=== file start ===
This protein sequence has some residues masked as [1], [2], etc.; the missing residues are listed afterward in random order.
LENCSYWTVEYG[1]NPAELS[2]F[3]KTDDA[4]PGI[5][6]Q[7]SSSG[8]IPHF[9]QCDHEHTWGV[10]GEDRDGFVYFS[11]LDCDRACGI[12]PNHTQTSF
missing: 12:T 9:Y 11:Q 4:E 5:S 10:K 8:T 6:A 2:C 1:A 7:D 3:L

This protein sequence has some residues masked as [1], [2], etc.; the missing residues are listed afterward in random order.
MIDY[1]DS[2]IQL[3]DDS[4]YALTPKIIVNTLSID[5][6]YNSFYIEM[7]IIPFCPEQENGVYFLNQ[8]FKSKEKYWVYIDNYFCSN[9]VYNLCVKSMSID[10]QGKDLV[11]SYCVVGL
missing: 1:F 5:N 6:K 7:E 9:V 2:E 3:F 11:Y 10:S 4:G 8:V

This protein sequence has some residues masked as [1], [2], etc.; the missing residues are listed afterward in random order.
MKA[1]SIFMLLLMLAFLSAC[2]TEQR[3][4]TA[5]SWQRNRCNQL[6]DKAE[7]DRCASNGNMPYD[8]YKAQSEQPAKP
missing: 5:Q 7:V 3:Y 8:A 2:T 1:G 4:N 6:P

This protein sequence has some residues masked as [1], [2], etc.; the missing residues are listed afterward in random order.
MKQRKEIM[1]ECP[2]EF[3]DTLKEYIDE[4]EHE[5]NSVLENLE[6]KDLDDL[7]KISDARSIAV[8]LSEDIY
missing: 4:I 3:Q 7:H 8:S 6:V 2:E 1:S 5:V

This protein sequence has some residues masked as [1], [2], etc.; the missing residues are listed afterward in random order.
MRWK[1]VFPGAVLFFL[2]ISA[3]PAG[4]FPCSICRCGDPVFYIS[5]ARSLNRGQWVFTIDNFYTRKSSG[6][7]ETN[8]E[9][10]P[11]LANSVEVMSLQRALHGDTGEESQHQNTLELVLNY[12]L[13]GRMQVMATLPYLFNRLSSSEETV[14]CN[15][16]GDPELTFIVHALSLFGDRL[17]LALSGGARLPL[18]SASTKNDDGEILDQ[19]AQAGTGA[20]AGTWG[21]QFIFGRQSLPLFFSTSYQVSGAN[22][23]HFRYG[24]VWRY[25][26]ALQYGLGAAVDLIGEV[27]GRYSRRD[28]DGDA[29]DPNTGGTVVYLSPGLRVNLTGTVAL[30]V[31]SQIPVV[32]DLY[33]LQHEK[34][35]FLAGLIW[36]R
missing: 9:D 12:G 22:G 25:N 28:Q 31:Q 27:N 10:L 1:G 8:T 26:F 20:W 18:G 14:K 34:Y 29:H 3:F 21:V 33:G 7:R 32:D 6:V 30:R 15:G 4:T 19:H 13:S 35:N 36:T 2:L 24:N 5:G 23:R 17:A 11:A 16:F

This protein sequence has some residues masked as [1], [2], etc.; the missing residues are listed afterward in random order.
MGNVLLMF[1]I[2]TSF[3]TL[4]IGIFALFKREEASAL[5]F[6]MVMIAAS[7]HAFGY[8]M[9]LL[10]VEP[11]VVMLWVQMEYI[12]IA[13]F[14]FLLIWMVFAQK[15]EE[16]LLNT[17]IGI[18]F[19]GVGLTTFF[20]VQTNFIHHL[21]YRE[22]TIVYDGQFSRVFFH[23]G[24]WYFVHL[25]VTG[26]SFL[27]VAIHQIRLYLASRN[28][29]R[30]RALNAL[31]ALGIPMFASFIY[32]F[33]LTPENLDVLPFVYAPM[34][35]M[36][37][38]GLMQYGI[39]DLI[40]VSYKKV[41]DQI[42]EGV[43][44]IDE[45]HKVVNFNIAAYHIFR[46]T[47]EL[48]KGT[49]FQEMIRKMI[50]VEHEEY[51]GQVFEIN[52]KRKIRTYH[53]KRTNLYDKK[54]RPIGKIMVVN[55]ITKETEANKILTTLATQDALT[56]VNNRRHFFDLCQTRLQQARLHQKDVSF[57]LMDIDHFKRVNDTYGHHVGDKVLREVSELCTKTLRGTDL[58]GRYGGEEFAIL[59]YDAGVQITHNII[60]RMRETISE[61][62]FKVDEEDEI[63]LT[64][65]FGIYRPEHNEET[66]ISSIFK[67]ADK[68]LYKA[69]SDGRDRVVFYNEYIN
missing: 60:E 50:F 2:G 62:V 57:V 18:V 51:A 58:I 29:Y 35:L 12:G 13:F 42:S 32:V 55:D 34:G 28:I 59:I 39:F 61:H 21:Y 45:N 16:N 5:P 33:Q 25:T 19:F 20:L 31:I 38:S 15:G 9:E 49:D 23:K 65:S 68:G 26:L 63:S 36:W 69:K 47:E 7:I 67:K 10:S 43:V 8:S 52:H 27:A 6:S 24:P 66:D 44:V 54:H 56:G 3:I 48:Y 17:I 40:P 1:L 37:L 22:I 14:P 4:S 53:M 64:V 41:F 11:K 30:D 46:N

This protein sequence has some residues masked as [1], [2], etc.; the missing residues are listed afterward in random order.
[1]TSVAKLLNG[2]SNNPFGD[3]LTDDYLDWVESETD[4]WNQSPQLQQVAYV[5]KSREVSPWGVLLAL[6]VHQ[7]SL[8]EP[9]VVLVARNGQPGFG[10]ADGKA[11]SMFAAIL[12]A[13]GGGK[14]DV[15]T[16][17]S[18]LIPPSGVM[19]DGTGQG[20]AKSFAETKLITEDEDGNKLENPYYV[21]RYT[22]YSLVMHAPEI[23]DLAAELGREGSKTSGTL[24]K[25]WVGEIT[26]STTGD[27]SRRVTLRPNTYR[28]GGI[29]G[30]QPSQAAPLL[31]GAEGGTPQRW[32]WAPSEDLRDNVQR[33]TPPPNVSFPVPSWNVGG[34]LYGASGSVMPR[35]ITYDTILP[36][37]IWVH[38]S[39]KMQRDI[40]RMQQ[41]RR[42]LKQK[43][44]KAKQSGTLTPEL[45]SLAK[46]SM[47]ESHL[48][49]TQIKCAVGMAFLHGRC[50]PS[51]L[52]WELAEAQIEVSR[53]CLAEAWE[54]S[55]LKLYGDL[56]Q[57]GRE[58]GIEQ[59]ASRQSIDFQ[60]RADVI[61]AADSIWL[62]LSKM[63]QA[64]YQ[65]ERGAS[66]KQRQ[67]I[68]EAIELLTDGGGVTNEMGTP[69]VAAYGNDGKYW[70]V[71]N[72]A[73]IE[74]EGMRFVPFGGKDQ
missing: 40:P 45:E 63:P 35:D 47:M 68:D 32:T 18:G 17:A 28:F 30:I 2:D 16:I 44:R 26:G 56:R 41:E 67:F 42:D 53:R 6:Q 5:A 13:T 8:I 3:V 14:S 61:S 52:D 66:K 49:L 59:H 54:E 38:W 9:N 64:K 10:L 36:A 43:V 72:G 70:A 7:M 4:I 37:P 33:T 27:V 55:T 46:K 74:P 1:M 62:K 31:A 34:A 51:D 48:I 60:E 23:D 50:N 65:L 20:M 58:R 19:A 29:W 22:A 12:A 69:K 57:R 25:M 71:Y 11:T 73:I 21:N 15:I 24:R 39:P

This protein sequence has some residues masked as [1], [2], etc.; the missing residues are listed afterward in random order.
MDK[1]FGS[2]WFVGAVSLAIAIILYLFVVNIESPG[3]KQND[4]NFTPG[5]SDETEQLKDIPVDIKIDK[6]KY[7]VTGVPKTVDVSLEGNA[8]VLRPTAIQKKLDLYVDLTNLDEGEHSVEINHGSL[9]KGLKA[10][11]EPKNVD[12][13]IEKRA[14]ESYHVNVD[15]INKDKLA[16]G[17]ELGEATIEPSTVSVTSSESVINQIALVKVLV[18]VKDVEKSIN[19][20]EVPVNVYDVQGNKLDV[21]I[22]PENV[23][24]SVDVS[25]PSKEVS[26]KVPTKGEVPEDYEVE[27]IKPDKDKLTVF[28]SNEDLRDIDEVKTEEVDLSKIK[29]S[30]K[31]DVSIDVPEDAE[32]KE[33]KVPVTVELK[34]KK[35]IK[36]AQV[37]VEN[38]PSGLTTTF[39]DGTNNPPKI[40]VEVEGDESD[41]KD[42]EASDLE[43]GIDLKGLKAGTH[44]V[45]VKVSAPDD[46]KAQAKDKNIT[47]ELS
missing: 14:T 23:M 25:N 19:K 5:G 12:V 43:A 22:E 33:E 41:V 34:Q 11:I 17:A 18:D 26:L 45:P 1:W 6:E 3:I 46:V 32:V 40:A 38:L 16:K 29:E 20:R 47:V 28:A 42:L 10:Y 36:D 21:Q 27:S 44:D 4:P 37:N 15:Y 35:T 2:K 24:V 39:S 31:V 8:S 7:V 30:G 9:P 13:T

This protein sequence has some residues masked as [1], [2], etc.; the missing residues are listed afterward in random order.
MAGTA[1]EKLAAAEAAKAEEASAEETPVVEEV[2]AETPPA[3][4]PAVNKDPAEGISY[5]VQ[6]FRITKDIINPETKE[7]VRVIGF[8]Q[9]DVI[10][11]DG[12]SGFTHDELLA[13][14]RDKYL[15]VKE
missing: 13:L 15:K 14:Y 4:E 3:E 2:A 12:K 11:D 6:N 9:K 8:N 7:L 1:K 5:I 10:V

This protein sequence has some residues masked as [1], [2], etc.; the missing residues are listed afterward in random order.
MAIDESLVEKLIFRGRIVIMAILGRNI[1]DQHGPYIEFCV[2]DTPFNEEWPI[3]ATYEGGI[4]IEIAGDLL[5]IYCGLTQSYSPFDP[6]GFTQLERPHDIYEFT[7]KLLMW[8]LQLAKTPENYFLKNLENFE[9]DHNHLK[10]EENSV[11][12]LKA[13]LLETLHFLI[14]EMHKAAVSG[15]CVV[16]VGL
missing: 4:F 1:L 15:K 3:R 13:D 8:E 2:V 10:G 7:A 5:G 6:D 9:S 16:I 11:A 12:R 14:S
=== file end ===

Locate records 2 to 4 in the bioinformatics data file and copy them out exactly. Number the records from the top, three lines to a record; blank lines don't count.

This protein sequence has some residues masked as [1], [2], etc.; the missing residues are listed afterward in random order.
MIDY[1]DS[2]IQL[3]DDS[4]YALTPKIIVNTLSID[5][6]YNSFYIEM[7]IIPFCPEQENGVYFLNQ[8]FKSKEKYWVYIDNYFCSN[9]VYNLCVKSMSID[10]QGKDLV[11]SYCVVGL
missing: 1:F 5:N 6:K 7:E 9:V 2:E 3:F 11:Y 10:S 4:G 8:V

This protein sequence has some residues masked as [1], [2], etc.; the missing residues are listed afterward in random order.
MKA[1]SIFMLLLMLAFLSAC[2]TEQR[3][4]TA[5]SWQRNRCNQL[6]DKAE[7]DRCASNGNMPYD[8]YKAQSEQPAKP
missing: 5:Q 7:V 3:Y 8:A 2:T 1:G 4:N 6:P

This protein sequence has some residues masked as [1], [2], etc.; the missing residues are listed afterward in random order.
MKQRKEIM[1]ECP[2]EF[3]DTLKEYIDE[4]EHE[5]NSVLENLE[6]KDLDDL[7]KISDARSIAV[8]LSEDIY
missing: 4:I 3:Q 7:H 8:S 6:V 2:E 1:S 5:V